In additional, many of the offenders affected by the law are older and already have a relatively low rate of offending. Samaha (2010, p.85) indicate that three strikes require a significant minimum sentence that can be reduced by 20 percent for a considerable period; however, this is not the case since some sentences are lengthy.
Three Strikes Law and Society
Three Strikes laws aim at the youths who are most at risk for taking part in illegal, and most of them are illiterate and unemployed upon arrest. According to Kenneth (2000, p. 457-469), these offenders require education and training for productive employment rather than arrest and incarceration in nonproductive prisons.
Moreover, opponents of proposition 184 argued that the relative irreversibility of the Three Strikes laws takes a constitutional amendment to change the law. Thus; they severely limit judicial discretion based on the scope and severity of the people felony.
Their aim is to fill prisons with hopeless criminals, who are caught repeatedly, but who contribute little to the crime rates in the society. Thus, the law might even increase crime due to the Three Strikes offenders who fill the prisons to the extent that the sentence terms for other criminals are reduced.
According to Kenneth (2000, 457-469), the states that practices the Three Strike laws has no discernable impact on crime, expect that they produce a large increase in homicides. Thus, criminals eliminate witnesses so that they can escape the three strike penalties.
Meanwhile, Kathleen Auerhahn did a research on the capability of California’s Three Strikes law to capture the most critical criminals in the society. Schafer and Vitiello (2002, p.308) indicate that one of the California mission is to lock up violent felons before they could commit crimes again, and target the offenders who accumulated convictions that are more serious.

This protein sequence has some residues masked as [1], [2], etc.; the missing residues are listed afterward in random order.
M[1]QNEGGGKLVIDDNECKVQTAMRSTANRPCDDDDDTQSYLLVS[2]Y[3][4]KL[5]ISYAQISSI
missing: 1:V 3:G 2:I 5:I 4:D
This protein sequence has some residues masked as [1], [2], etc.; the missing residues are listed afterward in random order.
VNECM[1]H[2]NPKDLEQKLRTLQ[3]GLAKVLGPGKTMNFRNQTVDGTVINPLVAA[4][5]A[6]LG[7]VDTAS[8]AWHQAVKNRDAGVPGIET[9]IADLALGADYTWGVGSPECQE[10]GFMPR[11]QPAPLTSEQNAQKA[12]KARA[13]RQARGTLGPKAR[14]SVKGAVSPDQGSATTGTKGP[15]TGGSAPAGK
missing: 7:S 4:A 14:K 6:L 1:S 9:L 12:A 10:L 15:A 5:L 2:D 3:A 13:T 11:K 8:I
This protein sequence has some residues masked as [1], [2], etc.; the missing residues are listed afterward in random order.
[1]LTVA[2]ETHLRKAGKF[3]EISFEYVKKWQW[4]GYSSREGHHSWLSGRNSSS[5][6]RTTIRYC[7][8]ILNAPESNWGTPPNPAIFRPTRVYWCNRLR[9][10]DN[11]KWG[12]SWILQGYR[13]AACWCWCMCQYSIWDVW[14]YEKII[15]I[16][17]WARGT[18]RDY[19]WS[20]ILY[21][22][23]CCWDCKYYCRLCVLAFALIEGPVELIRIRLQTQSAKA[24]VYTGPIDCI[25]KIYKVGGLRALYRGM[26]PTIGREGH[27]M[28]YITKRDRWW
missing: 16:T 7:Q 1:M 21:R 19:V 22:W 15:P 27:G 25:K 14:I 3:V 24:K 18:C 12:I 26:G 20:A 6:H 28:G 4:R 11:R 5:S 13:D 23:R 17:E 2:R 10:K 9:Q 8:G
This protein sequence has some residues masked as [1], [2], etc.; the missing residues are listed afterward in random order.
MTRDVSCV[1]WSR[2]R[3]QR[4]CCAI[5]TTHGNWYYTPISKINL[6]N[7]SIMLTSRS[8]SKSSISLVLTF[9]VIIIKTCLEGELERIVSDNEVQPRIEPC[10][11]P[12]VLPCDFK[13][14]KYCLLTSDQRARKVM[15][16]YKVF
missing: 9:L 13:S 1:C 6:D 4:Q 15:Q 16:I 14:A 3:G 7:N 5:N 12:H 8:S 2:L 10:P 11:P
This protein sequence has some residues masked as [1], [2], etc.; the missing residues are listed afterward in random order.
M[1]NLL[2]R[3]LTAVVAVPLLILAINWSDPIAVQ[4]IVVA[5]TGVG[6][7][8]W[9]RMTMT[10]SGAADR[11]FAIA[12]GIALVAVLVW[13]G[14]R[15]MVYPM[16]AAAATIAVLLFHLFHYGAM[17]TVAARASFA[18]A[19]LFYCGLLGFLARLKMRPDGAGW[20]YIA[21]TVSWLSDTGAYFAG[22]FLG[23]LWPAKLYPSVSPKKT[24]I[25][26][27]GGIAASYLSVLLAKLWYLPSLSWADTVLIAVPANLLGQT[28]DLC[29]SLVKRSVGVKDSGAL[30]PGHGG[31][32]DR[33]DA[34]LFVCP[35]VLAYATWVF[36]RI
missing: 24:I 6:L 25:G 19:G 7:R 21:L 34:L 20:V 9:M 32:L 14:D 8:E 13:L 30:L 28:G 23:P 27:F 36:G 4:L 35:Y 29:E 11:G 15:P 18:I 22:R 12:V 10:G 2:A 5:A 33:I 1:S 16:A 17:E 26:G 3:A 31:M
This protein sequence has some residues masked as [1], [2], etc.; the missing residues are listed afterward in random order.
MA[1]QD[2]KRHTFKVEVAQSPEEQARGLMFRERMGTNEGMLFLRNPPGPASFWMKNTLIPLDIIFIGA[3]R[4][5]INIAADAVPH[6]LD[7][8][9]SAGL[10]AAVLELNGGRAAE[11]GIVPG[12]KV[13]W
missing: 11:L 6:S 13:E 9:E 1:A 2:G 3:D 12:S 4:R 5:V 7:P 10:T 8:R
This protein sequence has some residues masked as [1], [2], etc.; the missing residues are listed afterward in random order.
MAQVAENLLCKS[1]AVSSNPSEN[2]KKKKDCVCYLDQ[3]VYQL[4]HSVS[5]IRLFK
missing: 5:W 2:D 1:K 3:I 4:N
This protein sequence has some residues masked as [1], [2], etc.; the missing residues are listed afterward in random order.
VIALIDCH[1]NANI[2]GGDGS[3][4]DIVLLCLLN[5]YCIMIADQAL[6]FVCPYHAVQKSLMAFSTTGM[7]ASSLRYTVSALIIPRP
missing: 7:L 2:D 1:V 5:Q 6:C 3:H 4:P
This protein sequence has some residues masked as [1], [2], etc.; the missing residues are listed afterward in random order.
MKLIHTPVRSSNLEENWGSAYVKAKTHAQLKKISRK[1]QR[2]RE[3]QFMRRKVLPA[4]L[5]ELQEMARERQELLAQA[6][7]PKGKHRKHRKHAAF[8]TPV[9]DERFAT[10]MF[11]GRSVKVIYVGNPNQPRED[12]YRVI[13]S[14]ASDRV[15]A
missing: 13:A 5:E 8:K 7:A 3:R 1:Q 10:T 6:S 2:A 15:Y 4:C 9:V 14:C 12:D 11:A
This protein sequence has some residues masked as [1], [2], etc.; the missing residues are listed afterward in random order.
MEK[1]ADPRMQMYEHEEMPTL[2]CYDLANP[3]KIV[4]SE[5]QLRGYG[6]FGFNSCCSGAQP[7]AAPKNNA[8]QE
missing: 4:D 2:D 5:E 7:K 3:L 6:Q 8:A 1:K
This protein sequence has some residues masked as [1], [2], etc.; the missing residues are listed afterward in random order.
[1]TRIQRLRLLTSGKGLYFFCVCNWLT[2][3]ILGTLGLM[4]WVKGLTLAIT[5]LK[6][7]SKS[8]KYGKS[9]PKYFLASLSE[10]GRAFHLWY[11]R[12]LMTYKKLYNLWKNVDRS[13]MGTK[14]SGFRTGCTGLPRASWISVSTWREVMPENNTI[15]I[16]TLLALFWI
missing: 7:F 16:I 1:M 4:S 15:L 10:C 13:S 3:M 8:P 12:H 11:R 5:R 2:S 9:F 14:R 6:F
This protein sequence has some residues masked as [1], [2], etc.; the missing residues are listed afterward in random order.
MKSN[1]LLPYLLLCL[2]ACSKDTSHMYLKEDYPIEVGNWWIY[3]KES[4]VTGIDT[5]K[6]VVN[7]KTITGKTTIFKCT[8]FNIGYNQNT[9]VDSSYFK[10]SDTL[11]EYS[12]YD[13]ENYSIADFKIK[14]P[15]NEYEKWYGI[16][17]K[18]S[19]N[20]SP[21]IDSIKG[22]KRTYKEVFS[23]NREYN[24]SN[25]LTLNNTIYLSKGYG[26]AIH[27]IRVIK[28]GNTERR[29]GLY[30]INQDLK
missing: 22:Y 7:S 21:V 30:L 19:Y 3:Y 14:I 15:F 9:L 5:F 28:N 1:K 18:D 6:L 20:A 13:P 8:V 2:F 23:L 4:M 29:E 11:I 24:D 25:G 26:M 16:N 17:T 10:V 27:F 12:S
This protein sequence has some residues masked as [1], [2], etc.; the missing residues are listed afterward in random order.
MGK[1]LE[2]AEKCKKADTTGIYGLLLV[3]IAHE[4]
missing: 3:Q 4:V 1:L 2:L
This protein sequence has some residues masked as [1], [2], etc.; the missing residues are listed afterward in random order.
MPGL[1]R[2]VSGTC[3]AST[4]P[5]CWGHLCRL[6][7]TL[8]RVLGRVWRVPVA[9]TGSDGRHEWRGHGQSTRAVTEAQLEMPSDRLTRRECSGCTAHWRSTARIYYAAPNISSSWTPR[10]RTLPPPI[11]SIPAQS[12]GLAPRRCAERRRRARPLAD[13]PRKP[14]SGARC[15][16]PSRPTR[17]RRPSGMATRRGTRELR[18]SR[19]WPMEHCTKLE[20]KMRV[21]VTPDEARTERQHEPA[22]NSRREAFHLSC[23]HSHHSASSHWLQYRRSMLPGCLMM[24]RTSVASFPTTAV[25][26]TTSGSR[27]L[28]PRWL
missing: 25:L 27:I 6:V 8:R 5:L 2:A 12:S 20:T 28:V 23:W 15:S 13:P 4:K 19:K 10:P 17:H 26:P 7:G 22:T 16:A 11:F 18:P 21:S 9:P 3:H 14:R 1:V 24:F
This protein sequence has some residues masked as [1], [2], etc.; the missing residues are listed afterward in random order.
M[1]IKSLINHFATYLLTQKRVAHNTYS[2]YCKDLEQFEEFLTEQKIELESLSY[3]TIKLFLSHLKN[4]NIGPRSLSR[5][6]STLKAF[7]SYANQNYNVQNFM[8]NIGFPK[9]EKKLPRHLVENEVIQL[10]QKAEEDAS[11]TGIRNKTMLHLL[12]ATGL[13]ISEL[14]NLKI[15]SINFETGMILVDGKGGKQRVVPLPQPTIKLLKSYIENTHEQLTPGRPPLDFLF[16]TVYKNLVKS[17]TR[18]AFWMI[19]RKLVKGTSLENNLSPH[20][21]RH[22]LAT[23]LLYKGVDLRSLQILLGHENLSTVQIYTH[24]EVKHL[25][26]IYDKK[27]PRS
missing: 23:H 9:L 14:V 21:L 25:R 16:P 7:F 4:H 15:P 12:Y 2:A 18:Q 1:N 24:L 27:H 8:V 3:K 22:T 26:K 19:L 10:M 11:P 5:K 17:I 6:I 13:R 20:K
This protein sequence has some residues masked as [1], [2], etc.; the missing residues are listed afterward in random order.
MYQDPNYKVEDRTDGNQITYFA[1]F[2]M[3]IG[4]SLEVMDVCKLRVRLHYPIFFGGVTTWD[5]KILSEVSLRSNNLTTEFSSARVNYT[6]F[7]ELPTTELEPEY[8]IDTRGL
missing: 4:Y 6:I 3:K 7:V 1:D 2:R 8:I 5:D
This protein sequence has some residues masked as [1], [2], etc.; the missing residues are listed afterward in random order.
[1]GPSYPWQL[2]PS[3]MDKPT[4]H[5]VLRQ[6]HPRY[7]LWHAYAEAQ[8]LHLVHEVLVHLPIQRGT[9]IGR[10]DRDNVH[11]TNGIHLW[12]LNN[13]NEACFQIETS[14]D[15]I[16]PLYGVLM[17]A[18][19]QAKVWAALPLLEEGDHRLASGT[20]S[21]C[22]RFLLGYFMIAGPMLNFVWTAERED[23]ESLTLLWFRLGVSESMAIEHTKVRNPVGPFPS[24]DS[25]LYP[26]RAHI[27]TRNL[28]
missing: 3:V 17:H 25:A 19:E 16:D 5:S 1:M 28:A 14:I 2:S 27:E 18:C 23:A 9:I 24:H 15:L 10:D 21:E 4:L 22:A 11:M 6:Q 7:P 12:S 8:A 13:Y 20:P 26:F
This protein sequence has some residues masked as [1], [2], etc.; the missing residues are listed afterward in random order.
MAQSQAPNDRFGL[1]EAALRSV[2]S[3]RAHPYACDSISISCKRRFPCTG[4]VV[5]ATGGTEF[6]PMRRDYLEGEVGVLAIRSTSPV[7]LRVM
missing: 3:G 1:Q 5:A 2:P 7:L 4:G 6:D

Therefore, if the strategy is effective, then criminals who are still left in society should be less dangerous than those who have been incarcerated under the legislation. Thus, after her experiment, she concluded that there is no incapacitation effect attributed to the law in society.
The law is ineffective because criminals with the same offense history but diversity ordering of crime commission face different sentencing eligibility on offender activity.
The law requires that the offenders commit a provoking offense so that to activate eligibility for Three Strikes law penalty. According to the law, offenders face different potential sentences than those who committed the crime and provoked the offence; thus, not fair in imposing the punishment.
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Compulsory minimum sentencing laws requires judges to impose a nondiscretionary minimum amount of prison time that all offenders have to serve (Samaha, 2010, p.57). Meanwhile, when a state agrees to enact the three strikes laws, it should make judgment to protect the public safety via incapacitating offenders of their violent crimes.
Although, the three strikes laws show ineffectiveness, in various occasion it proved a significant tool of the crime control in the societies. Finally, the three strikes laws should be implemented wisely because they can condemn an offender to a lifetime in prison for a crime that might be minor in society. Three strikes laws have proven themselves economically unstable, ineffective criminal deterrents and violators of constitutional rights of various states.
Kenneth W. M. (2000). Habitual Offender Laws: Three Strikes and You’re out. Crime and Delinquency. Vol. 43: pp. 457-469.
Samaha, J. (2010). Criminal Law. New York: Cengage Brain Inc.
Schafer, R., Vitiello, M. (2002). Do “Three Strikes” Sentencing Laws Help to Reduce Serious Crime? Journal of Human Right. no. 12: pp. 308-322.
Schultz, D. (2000). “No Joy in Mudville Tonight: The Impact of Three Strike Laws on State and Federal Corrections Policy, Resources, and Crime Control.” Cornell Journal of Law and Public Policy. no. 9: pp. 557.
Walsh, J. (2007). Three strikes laws. New York: Greenwood Publishing Group.